Jig doll

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Dutch doll from Gröden.jpg

Jig dolls are traditional wooden or tin-plate toys for adults or children. They are dolls with loose limbs that step dance or 'jig' on the end of a vibrating board or platform in imitation of a real step dancer. In London they were frequently operated by street entertainers or buskers. In England old soldiers from the Great War sometimes busked with them to supplement their meagre war pensions.[1] Typically the dolls are between 20–30 cm (8–10 in) tall and are jointed at arms, hips and knees; some also have ankle joints.[2] Today, jig dolls of one kind or another can be seen in the USA, Canada, the UK, Ireland, Europe, parts of Asia, and Australia.[1]

Alternative names[edit]

In the UK and Australia, a jig doll usually goes by that name, or any of the following: dancing doll; busker's puppet; clogger; jigger; Mr. Jollyboy or Mrs. Jollyboy (a commercial version made by Dover Toys, UK), etc.[1] A Mr Jollyboy is in the collection of the Norwich Museum.[2]

In the USA, a jig doll would be called a limberjack or limberjill or limbertoy; paddle puppet; stick puppet. A commercial version was called: Dancing Dan or Dancin' Dan; Dapper Dan; Dancing Jo or Dancin' Jo; Stepping Sam or Steppin' Sam, etc.[1]

In French-speaking parts of Canada they are referred to as les gigueux.

In one old patent the term Manipulable Doll was used.[1]

History[edit]

Dancing dolls have been popular street entertainment for hundreds of years. They are thought to have been brought to England from Italy as early as the sixteenth century; such older versions were known as Poupées à la Planchette or Marionettes à la Planchette. These puppets, operated by a horizontal string attached to the musician's leg, 'danced' on a board on the ground as the musician tapped his foot. They were, and still are, popular street entertainment throughout Europe.[1]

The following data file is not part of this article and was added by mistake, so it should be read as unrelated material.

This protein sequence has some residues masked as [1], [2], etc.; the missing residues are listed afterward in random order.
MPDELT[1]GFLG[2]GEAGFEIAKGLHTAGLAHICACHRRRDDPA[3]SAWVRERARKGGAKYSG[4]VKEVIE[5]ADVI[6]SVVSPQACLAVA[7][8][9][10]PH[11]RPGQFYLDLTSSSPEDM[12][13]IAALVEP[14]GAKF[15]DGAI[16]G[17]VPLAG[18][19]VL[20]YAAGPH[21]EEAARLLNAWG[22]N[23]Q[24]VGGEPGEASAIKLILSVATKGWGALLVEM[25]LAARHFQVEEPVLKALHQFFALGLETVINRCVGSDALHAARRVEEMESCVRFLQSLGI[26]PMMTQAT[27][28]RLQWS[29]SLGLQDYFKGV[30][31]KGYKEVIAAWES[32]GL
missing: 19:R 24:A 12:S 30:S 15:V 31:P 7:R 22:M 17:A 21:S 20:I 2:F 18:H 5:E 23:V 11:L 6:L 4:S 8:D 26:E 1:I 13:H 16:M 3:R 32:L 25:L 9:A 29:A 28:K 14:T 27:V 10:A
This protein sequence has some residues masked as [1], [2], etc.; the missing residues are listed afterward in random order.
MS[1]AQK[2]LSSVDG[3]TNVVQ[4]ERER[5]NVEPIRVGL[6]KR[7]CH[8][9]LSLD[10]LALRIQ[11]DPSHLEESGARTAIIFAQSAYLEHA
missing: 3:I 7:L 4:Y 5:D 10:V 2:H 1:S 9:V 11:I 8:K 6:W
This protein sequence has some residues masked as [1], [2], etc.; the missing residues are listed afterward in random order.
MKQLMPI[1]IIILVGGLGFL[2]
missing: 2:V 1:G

At some stage, possibly in the mid-19th century, the string was replaced by a wooden rod fixed into the back of the body, or attached to a wire loop on the top of the doll's head, with the doll dancing on a vibrating board. Later, some jig dolls were automated.[1]

The East Anglian Traditional Music Trust (EATMT) reports that the earliest jig doll yet discovered is one from the Victorian Great Exhibition at The Crystal Palace dating from 1851.[2] A female figure, dressed in a skirt, petticoat, bodice and shawl, it is now in the Cliffe Castle Museum, Keighley, Yorkshire."[2]

Old ones have become collectors' items and can fetch high prices. Some antique clockwork tin-plate 'jiggers' can fetch anything up to £2,000 (in 2009).[1]

Traditional English folk singers and musicians sometimes made their own jig dolls, such as Harry Cox, Billy Bennington and Walter Pardon, all of whom were from Norfolk (East Anglia). The first Norfolk Jig Doll Convention was held in 2016 in tribute to Harry Cox.[3] Jig dolls seem to have survived better in East Anglia than other parts of the country; the EATMT has commissioned a collection of them.[2]